See the full …

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Developing curriculum to train Graduate students how to utilize Raspberry Pis to Automate Research Labs

Wed 24 July 2019 by Dr. Dirk Colbry

Picture of Shelby in front of her poster

Summer 2019 CMSE CMSE Undergraduate Intern Poster presentation at MidSure by Shelby Santos

Raspberry Pis (RPis) are affordable microcomputers (approx. $35) that have the capability to revolutionize the accuracy and efficiency of data collection in basic laboratory environments. Recreationally, RPis can be used as a base for smart televisions, home …

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Investigation of the process of converting a C++ code into an implementable FPGA file

Wed 24 July 2019 by Dr. Dirk Colbry

Picture of Ana in front of her poster

Summer 2019 ENSURE Student Poster presentation at MidSure by Ana Flavia Borges de Almeida Barreto

A Field Programmable Gate Arrays (FPGAs) is an integrated circuit that can be “rewired” to become other circuits. This ability makes FPGAs highly configurable and can significantly help speed up large scale computation used in …

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Searching the Algorithm Space to Automate Scientific Image Analysis Workflows

Wed 24 July 2019 by Dr. Dirk Colbry

Picture of Noah in front of her poster

Summer 2019 SROP student poster presentation at MidSure by Noah Stolz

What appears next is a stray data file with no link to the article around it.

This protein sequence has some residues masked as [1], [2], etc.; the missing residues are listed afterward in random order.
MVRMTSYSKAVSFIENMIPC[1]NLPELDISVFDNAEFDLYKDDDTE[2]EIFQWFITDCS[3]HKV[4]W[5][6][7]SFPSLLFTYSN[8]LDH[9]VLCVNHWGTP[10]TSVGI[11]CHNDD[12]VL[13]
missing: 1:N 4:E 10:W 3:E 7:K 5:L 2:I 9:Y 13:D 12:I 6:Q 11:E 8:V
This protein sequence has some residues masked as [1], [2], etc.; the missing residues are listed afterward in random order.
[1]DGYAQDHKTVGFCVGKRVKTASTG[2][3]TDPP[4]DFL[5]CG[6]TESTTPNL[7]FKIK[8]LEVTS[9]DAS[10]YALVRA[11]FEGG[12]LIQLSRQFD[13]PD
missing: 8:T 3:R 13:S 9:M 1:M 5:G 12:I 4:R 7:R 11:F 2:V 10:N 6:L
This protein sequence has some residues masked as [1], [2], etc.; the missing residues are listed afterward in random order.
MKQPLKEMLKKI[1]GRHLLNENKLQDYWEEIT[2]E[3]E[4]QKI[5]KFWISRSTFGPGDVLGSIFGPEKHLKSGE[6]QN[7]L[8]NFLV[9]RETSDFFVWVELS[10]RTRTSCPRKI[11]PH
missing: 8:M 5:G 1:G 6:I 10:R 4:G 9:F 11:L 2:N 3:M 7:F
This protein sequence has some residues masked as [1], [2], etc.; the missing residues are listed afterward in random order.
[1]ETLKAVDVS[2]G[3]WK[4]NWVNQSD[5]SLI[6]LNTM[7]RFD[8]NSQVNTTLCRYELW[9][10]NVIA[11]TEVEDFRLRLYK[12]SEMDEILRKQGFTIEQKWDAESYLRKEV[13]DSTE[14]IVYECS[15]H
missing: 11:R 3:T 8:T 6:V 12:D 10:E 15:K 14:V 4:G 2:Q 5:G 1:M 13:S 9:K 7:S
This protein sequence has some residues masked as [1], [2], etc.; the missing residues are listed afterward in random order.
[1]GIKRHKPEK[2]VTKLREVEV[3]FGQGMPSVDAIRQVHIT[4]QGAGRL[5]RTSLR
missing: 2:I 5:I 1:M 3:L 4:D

Scientific data is often gathered in the form of Images. Scientific Image analysis is the process of pulling specific measurements out of images. Which measures are important complete depend on the scientific question being asked. For this reason, there …

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The Keyboard Trap: Making Jupyter Notebooks Accessible to All Students

Wed 24 July 2019 by Dr. Dirk Colbry

Picture of Abudit in front of her poster

Summer 2019 CMSE Undergraduate Intern Poster presentation at MidSure by Abudit Rai:

Jupyter Notebook is a relatively new environment that incorporates formatted text (using markdown), multimedia (video and pictures using html) and executable code where users can write and execute code within “cells” for languages such as Python, Julia, and …

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2019 Ensure Talk - An Engineers Autobiography

Tue 25 June 2019 by Dr. Dirk Colbry


I gave my annual autobiographical talk today to the EnSURE (Engineering Summer Undergraduate Research Experience) students. I give this talk every year and it is noticeably different that most of my presentations because the EnSURE organizers asked me to talk about myself and how I got where I am (instead …

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Research Team Retreat

Tue 18 June 2019 by Dr. Dirk Colbry

Research group in front of college van

This summer we managed to find a time to take my research team on a retreat (Road Trip!) to the lake (Noah, Abudit, Shelby, Lilly and Anna). It was a great opportunity to get to know each other and really bond as a team. We played games, had a boat …

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Workshop Community Building for High-Performance Computing Curriculum development

Mon 10 June 2019 by Dr. Dirk Colbry

National Computational Science Institute Logo


Last year, I attended a two-and-a-half-day community and curriculum building workshop. It could not have been more perfectly timed. I was able to come up with a solid plan for my CMSE401 parallel programming course which I ended up teaching this last spring.

This year I was not able to …